A Tribute to My Rebbe on the
First Anniversary of His Death
Rabbi Zalman Schachter-Shalomi was born August 17, 1924 in Zholkiew, Poland and died in Boulder, Colorado on July 3, 2014, almost reaching his 90th birthday.
I first met my “Rebbe” in July of 2004, when we both spoke at a conference on death and dying in Aspen. I was “dying” myself at the time, an excruciating interior death from post-traumatic-stress disorder as a result of leaving the Spiritual Life Institute community after almost forty years (a story for another time). Reb Zalman called me regularly for over a year, simply to ask how I was feeling. Then he invited me to his home to celebrate the Jewish Passover and my own personal Passover from death to new life. When my father died in 2008, Reb Zalman visited my hermitage in Crestone and said special blessings in both Hebrew and Polish.
The Rebbe had a Prayer Room in his basement: a true “Holy of Holies,” small, dark, mysterious, and filled with what I affectionately called “Jewish stuff.” I loved to pray there together with him. We usually sat in silence, in the deep contemplative Presence where all religious traditions meet. He’d end by singing in Hebrew. I didn’t know the words in that ancient language, but my heart soared, and I understood the meaning behind the words.
One morning, at the discussion group Reb Zalman gathered weekly in his library, I spoke about Mt. Carmel, outside of modern Haifa in Israel, a site sacred to both Jews and Christians. The prophet Elijah, who lived on Mt. Carmel, is the “spiritual father” of all Carmelites. Sixteenth-century Carmelite, St. John of the Cross, describes the whole spiritual journey as an “Ascent of Mt. Carmel,” also the title of one of his great mystical works.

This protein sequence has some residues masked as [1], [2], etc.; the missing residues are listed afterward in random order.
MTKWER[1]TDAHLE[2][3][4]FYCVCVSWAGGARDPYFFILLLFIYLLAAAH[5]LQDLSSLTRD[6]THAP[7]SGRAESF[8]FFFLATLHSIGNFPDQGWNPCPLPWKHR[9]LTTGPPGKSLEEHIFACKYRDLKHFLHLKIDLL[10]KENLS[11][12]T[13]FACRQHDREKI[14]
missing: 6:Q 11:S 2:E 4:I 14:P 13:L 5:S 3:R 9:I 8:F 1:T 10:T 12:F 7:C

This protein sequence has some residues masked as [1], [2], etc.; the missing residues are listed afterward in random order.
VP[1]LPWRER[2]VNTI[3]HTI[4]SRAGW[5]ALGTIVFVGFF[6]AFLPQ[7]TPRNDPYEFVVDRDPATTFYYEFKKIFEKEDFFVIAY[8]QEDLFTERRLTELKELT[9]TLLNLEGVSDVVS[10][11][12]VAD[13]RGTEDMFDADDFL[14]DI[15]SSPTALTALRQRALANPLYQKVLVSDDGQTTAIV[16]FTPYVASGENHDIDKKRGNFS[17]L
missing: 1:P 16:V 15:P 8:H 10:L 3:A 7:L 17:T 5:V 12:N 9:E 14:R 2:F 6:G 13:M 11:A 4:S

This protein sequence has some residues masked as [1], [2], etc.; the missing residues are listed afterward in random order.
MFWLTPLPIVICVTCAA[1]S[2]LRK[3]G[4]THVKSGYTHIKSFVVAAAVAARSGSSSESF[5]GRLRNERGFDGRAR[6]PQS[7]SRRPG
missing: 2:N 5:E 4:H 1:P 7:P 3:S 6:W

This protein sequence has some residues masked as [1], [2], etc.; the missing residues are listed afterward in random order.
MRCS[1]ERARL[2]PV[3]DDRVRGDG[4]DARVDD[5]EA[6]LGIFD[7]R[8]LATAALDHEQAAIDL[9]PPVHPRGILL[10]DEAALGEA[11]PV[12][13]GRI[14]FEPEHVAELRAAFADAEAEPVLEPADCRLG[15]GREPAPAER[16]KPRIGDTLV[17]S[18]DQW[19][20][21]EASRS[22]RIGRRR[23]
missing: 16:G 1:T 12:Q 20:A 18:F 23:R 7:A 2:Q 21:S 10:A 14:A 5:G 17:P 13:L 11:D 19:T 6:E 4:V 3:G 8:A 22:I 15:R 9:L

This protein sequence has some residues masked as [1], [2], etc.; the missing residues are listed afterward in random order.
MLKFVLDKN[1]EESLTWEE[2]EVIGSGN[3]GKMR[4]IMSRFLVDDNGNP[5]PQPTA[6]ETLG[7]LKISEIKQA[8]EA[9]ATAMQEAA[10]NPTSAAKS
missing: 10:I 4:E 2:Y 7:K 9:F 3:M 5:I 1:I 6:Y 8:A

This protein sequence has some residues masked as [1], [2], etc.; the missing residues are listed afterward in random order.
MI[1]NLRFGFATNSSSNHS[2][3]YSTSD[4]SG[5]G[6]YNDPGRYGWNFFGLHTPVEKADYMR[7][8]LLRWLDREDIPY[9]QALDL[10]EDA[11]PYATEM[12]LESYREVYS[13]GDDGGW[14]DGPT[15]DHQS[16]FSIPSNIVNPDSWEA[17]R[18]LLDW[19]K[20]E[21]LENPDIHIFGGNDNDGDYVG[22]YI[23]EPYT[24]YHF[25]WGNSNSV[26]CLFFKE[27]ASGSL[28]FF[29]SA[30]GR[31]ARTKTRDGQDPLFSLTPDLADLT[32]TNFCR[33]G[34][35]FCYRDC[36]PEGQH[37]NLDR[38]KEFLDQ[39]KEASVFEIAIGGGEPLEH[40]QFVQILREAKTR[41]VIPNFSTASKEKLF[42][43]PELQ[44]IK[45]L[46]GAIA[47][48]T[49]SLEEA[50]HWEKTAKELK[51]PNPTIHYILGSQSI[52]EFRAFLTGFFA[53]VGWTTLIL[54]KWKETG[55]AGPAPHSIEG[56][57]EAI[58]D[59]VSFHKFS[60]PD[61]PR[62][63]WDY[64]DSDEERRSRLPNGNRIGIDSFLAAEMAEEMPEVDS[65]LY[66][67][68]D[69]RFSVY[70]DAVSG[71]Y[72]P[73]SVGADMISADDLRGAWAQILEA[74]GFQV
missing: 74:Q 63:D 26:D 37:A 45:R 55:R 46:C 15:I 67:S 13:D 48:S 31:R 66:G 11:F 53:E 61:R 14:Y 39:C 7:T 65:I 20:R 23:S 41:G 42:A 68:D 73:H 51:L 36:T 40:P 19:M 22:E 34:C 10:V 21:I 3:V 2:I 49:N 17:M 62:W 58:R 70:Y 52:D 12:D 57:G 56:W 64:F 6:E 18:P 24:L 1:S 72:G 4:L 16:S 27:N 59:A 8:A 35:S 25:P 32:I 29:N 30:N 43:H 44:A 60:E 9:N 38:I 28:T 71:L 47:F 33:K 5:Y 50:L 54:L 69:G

That day the Rebbe asked me to talk instead about a deeper and more interior connection between Christians and Jews, the mysterious realm of “bridal mysticism” described in the Song of Songs, where we experience God not as Lord or Creator, not even as father, mother, or brother, but as our Divine Spouse. (I have written extensively about this in Holy Daring, to be republished later this year.)
Reb Zalman was the visionary father of the Jewish Renewal Movement, holder of the World Wisdom Chair at Naropa University, author of numerous books, including From Age-ing to Sage-ing, an innovator in ecumenical dialogue, and a spiritual revolutionary who infused religion with new vitality and depth.
But I remember “my” Rebbe most for his simple loving kindness, the sign of spiritual authenticity in any religious tradition.